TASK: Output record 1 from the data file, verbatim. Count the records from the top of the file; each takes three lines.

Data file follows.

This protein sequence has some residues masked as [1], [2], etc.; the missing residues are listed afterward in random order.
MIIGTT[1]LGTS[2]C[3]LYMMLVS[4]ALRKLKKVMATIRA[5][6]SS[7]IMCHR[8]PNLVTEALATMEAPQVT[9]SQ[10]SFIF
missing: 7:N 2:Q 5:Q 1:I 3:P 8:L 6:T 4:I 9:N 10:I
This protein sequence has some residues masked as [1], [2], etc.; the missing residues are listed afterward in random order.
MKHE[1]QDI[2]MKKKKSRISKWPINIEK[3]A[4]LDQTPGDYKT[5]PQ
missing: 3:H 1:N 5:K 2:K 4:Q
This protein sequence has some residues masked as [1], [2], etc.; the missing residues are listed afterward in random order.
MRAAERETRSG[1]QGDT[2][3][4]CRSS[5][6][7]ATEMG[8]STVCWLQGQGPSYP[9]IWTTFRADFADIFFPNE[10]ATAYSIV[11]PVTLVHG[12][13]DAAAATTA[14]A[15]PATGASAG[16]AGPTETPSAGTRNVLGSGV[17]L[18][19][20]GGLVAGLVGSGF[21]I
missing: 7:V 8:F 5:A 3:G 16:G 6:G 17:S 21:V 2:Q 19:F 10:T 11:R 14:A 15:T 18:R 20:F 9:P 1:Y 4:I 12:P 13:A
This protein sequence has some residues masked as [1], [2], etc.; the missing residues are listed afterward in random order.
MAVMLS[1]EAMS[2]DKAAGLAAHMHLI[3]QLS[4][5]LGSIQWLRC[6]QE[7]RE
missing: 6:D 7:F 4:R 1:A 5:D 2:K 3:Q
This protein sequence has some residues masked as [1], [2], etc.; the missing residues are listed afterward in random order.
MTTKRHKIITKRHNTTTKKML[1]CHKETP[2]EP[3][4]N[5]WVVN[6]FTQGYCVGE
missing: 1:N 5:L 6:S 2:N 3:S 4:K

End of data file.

This protein sequence has some residues masked as [1], [2], etc.; the missing residues are listed afterward in random order.
MIIGTT[1]LGTS[2]C[3]LYMMLVS[4]ALRKLKKVMATIRA[5][6]SS[7]IMCHR[8]PNLVTEALATMEAPQVT[9]SQ[10]SFIF
missing: 7:N 2:Q 5:Q 1:I 3:P 8:L 6:T 4:I 9:N 10:I